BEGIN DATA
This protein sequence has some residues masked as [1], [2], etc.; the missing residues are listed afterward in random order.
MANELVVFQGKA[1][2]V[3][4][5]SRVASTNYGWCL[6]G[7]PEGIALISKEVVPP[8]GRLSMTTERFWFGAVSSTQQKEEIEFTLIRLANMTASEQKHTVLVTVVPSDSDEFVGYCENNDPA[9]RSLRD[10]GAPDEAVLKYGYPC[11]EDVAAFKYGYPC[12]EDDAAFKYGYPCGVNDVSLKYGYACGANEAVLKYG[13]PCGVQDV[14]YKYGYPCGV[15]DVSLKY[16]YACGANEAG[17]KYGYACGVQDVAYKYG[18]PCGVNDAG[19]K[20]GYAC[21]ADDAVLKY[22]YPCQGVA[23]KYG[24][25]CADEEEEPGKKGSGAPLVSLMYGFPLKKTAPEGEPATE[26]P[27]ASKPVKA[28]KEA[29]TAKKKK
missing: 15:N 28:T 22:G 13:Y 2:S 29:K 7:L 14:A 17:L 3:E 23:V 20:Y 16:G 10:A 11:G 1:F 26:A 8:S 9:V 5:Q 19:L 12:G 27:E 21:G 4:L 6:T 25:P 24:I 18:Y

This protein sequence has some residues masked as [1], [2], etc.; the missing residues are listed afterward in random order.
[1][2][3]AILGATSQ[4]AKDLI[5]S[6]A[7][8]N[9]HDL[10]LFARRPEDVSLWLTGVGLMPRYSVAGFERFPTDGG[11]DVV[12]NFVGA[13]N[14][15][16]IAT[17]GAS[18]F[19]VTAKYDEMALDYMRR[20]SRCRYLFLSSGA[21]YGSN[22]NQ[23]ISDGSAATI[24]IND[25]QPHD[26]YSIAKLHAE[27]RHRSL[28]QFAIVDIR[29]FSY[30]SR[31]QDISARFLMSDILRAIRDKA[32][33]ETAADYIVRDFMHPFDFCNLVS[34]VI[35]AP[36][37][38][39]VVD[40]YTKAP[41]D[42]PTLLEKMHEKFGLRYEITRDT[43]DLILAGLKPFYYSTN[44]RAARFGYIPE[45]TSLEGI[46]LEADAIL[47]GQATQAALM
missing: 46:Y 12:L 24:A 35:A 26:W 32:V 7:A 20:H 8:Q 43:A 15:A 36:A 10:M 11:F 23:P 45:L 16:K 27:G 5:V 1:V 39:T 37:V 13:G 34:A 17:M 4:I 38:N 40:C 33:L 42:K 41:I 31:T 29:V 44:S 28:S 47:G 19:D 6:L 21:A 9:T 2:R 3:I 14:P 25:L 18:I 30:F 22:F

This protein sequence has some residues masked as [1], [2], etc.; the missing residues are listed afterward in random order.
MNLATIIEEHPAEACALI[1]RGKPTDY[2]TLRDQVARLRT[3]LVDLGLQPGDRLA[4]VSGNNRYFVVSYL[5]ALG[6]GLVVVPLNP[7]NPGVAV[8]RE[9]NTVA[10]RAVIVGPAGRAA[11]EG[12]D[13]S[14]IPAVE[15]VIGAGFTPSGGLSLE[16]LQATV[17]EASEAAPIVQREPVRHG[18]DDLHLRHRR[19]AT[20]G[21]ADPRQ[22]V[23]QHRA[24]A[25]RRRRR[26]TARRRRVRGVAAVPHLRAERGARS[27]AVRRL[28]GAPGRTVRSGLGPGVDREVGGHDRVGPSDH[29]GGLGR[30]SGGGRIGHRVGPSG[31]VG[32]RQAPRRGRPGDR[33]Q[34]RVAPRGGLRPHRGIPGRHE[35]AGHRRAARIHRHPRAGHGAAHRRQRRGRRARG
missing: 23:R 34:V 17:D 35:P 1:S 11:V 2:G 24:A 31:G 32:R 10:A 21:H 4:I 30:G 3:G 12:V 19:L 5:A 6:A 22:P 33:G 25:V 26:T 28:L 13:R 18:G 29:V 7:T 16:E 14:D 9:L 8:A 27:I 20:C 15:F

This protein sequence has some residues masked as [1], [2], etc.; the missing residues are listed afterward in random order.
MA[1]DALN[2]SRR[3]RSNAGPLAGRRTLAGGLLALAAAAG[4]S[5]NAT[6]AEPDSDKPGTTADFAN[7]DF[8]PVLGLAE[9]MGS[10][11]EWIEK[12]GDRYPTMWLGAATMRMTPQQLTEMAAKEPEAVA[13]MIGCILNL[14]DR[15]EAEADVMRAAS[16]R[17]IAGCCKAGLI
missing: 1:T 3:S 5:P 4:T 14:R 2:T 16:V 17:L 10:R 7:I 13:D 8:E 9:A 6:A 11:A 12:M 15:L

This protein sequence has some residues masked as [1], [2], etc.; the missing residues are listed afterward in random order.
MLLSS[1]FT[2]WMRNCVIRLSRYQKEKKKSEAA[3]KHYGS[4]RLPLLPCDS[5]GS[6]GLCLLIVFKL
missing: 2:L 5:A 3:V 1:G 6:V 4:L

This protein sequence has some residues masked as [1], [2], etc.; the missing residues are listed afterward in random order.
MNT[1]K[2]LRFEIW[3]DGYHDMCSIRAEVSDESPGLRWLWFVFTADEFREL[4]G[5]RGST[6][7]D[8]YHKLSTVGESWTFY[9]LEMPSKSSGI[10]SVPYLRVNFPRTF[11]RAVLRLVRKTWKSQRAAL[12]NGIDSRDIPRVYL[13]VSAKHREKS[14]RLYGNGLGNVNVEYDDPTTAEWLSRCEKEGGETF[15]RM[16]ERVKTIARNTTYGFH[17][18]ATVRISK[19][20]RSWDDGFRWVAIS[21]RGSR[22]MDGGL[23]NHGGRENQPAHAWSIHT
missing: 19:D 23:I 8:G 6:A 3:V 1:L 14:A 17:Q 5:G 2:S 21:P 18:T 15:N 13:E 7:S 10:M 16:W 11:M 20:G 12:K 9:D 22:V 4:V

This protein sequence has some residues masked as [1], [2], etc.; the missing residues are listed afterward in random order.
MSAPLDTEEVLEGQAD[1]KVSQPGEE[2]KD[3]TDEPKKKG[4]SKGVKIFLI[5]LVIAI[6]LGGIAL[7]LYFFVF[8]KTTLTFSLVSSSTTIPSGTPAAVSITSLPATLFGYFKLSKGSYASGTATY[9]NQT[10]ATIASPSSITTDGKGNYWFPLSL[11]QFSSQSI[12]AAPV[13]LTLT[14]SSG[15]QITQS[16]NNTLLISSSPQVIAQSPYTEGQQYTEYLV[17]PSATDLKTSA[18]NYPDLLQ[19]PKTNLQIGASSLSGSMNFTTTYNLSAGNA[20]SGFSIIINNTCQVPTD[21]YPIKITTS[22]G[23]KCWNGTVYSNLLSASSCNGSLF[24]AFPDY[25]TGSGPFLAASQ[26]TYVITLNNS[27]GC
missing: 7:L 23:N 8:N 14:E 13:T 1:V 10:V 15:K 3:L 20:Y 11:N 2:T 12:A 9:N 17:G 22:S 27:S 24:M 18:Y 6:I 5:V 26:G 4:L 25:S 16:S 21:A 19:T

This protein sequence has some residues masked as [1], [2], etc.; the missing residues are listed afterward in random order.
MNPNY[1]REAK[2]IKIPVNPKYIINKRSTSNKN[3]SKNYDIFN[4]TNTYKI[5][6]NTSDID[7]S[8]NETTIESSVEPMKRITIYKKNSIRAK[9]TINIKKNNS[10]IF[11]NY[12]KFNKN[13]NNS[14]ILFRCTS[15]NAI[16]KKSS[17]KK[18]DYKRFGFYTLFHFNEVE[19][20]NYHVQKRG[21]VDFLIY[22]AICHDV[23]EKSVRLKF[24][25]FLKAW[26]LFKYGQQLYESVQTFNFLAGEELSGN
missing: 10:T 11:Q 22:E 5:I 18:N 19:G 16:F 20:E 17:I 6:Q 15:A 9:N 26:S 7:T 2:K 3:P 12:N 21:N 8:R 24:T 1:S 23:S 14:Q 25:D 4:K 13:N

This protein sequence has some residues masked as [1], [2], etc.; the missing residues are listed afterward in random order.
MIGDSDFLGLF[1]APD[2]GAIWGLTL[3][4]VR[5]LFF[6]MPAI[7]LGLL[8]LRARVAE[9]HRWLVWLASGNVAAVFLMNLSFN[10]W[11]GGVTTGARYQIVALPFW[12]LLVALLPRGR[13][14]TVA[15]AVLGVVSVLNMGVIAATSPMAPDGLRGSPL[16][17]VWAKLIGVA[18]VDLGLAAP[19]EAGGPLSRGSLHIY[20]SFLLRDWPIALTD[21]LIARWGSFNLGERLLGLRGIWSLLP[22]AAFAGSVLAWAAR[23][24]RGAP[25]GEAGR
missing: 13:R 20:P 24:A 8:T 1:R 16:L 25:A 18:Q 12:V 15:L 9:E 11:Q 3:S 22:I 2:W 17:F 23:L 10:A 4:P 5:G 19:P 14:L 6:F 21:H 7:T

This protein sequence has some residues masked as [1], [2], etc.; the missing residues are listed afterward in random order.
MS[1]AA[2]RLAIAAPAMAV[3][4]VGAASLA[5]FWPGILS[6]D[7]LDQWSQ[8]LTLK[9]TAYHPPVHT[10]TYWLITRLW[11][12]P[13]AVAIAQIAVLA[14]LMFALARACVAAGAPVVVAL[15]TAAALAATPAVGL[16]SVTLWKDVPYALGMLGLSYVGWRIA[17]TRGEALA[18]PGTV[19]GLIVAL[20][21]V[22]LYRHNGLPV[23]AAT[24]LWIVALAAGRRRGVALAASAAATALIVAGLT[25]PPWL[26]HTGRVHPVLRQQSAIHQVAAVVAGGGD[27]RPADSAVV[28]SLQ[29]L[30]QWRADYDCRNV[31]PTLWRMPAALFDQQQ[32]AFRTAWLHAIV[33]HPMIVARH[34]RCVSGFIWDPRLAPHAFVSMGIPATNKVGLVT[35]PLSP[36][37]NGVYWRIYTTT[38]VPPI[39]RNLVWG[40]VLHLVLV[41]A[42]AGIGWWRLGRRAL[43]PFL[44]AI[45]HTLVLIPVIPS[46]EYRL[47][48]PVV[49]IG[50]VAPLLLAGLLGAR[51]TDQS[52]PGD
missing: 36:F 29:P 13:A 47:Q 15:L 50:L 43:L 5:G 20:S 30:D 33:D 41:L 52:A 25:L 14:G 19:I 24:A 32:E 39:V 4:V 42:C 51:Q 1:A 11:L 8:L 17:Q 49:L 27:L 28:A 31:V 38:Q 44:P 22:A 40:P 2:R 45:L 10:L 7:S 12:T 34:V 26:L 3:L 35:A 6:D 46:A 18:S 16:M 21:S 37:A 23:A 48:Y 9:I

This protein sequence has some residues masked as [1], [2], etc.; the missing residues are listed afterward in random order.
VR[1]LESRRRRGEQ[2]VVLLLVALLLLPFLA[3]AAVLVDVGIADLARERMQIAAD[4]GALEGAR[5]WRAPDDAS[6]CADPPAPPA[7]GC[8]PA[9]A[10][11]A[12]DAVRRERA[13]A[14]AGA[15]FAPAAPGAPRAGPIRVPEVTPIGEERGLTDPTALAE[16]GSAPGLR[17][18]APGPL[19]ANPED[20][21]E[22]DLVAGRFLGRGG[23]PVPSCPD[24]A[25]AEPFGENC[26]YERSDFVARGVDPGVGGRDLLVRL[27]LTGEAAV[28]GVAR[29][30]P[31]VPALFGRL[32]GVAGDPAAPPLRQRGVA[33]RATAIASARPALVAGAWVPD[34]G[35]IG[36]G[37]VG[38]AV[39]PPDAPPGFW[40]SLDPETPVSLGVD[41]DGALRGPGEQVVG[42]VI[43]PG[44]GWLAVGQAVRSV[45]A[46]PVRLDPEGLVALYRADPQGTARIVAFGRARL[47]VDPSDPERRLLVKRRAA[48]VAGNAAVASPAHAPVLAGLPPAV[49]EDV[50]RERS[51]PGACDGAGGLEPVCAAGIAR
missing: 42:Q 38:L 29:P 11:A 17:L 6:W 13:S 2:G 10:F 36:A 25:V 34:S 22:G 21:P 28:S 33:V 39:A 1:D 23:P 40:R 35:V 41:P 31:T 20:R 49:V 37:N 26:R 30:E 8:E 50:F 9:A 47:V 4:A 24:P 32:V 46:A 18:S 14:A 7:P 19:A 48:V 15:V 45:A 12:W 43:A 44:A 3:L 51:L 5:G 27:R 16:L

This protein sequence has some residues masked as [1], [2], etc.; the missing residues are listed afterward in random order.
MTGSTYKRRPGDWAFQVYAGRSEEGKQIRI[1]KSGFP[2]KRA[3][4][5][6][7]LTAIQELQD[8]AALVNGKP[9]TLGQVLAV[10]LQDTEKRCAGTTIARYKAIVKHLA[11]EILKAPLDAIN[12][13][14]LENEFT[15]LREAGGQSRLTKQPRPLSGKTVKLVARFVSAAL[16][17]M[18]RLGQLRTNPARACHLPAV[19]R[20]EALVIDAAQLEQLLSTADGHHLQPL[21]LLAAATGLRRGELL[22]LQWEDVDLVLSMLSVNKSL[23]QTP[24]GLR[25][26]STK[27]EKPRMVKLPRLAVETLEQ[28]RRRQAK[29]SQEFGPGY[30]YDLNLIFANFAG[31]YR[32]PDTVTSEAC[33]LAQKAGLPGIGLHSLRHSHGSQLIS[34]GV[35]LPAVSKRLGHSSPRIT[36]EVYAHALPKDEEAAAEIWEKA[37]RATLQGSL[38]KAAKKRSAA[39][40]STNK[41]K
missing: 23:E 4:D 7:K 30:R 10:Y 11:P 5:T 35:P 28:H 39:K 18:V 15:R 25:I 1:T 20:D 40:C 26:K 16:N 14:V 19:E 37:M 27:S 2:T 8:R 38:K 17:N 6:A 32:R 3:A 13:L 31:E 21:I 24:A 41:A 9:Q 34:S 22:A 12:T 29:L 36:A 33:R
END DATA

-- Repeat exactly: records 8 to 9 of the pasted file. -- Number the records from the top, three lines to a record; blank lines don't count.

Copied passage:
This protein sequence has some residues masked as [1], [2], etc.; the missing residues are listed afterward in random order.
MNPNY[1]REAK[2]IKIPVNPKYIINKRSTSNKN[3]SKNYDIFN[4]TNTYKI[5][6]NTSDID[7]S[8]NETTIESSVEPMKRITIYKKNSIRAK[9]TINIKKNNS[10]IF[11]NY[12]KFNKN[13]NNS[14]ILFRCTS[15]NAI[16]KKSS[17]KK[18]DYKRFGFYTLFHFNEVE[19][20]NYHVQKRG[21]VDFLIY[22]AICHDV[23]EKSVRLKF[24][25]FLKAW[26]LFKYGQQLYESVQTFNFLAGEELSGN
missing: 10:T 11:Q 22:E 5:I 18:N 19:G 16:F 20:E 17:I 6:Q 15:A 9:N 26:S 7:T 2:K 3:P 12:N 21:N 8:R 24:T 1:S 23:S 14:Q 25:D 4:K 13:N

This protein sequence has some residues masked as [1], [2], etc.; the missing residues are listed afterward in random order.
MIGDSDFLGLF[1]APD[2]GAIWGLTL[3][4]VR[5]LFF[6]MPAI[7]LGLL[8]LRARVAE[9]HRWLVWLASGNVAAVFLMNLSFN[10]W[11]GGVTTGARYQIVALPFW[12]LLVALLPRGR[13][14]TVA[15]AVLGVVSVLNMGVIAATSPMAPDGLRGSPL[16][17]VWAKLIGVA[18]VDLGLAAP[19]EAGGPLSRGSLHIY[20]SFLLRDWPIALTD[21]LIARWGSFNLGERLLGLRGIWSLLP[22]AAFAGSVLAWAAR[23][24]RGAP[25]GEAGR
missing: 13:R 20:P 24:A 8:T 1:R 16:L 25:A 18:Q 12:V 15:L 9:E 11:Q 3:S 22:I 2:W 17:F 23:L 10:A 4:P 5:G 19:P 14:L 6:F 21:H 7:T